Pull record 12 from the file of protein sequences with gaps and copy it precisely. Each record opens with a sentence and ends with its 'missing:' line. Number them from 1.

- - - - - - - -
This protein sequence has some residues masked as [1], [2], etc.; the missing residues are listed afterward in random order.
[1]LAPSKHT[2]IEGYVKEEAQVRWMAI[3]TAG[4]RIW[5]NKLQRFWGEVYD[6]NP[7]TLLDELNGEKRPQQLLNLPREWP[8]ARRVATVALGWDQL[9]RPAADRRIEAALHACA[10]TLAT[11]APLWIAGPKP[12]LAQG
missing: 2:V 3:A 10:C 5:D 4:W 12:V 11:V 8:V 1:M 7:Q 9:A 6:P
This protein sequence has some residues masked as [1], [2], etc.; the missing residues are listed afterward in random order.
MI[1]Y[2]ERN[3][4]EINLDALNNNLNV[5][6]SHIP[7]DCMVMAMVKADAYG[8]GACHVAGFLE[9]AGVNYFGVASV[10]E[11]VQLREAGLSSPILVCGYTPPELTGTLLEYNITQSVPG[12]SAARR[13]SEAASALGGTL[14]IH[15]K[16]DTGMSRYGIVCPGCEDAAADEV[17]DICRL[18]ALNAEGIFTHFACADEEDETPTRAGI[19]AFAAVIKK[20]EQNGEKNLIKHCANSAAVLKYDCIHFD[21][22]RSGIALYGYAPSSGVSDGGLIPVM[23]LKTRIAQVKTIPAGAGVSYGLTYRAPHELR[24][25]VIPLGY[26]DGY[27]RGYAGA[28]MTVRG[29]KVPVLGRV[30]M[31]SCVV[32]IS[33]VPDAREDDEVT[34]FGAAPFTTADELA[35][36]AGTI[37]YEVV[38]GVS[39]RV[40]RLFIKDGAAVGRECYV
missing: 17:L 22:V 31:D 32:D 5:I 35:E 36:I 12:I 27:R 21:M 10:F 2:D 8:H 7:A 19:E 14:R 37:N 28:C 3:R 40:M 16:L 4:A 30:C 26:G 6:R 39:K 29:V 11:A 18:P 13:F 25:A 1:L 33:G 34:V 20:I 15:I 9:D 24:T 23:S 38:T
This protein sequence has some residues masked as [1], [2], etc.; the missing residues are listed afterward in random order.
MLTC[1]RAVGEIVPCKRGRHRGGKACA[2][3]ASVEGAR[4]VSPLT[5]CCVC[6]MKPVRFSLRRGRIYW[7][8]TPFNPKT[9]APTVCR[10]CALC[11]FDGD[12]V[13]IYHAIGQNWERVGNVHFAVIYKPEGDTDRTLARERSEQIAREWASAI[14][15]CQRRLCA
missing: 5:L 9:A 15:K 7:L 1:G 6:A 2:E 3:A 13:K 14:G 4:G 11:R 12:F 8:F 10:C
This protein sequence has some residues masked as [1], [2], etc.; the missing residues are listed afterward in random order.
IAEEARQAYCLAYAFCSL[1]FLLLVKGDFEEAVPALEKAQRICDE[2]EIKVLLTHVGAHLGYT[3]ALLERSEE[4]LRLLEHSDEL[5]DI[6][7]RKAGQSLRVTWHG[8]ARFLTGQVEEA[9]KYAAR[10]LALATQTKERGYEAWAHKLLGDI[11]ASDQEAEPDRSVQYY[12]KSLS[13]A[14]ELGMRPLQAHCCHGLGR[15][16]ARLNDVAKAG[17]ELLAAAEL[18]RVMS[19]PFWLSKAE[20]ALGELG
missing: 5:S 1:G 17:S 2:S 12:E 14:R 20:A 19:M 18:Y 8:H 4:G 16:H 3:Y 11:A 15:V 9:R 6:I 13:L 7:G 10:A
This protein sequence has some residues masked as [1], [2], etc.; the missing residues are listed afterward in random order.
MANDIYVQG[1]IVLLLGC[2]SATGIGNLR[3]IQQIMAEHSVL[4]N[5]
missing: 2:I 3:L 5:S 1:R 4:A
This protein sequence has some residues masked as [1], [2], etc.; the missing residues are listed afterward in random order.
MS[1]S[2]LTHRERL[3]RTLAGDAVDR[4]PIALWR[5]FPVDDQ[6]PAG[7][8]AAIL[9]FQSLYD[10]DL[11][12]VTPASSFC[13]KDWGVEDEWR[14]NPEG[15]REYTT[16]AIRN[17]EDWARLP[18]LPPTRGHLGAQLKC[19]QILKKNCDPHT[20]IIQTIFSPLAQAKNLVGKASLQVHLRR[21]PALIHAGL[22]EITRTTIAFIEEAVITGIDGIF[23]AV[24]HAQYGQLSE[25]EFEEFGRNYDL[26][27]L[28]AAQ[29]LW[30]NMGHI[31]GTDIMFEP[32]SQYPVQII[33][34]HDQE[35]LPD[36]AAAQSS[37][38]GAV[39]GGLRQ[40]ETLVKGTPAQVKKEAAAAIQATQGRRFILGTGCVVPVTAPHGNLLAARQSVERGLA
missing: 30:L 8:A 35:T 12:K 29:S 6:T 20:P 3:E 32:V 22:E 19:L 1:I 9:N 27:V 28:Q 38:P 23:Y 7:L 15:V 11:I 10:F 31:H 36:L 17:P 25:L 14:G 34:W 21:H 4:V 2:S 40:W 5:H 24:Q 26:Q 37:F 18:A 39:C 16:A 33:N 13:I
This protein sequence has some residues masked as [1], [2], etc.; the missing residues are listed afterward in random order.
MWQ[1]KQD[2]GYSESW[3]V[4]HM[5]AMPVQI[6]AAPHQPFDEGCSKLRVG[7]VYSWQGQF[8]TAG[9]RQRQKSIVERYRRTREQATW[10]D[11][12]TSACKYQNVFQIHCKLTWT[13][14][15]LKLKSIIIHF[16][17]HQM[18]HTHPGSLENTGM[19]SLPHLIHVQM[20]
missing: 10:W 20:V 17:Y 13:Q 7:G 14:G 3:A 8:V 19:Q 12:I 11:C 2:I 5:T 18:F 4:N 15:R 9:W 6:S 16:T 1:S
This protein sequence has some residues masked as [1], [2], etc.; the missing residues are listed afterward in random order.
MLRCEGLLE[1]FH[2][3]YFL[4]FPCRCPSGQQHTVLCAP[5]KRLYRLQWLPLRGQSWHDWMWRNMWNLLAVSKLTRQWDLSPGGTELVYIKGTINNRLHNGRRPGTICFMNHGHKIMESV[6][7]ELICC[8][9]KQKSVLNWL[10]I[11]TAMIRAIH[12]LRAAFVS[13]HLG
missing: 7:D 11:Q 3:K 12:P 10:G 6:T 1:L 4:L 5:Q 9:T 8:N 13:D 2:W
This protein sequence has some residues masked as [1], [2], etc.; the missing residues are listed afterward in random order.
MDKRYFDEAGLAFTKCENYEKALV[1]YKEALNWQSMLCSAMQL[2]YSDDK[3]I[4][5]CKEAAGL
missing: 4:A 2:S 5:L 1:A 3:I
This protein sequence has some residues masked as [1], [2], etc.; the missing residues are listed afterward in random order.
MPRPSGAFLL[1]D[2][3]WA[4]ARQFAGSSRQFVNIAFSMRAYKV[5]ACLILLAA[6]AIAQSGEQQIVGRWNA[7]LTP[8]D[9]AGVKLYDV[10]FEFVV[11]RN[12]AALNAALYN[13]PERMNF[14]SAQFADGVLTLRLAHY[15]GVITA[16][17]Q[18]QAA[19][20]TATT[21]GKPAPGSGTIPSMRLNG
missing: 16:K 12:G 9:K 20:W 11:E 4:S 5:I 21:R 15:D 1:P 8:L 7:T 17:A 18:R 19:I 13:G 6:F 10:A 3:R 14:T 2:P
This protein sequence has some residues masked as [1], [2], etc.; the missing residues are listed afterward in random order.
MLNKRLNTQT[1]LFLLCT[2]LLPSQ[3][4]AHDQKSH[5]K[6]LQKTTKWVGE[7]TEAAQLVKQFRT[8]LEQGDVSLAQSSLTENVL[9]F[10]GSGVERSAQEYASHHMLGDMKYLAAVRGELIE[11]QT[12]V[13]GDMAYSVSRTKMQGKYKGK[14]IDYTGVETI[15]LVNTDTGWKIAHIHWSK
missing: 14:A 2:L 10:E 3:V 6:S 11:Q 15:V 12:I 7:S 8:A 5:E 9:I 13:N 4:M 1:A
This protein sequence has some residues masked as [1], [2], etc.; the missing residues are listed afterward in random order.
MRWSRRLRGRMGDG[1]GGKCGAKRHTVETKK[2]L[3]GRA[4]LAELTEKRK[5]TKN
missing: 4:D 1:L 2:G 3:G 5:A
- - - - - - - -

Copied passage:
This protein sequence has some residues masked as [1], [2], etc.; the missing residues are listed afterward in random order.
MRWSRRLRGRMGDG[1]GGKCGAKRHTVETKK[2]L[3]GRA[4]LAELTEKRK[5]TKN
missing: 4:D 1:L 2:G 3:G 5:A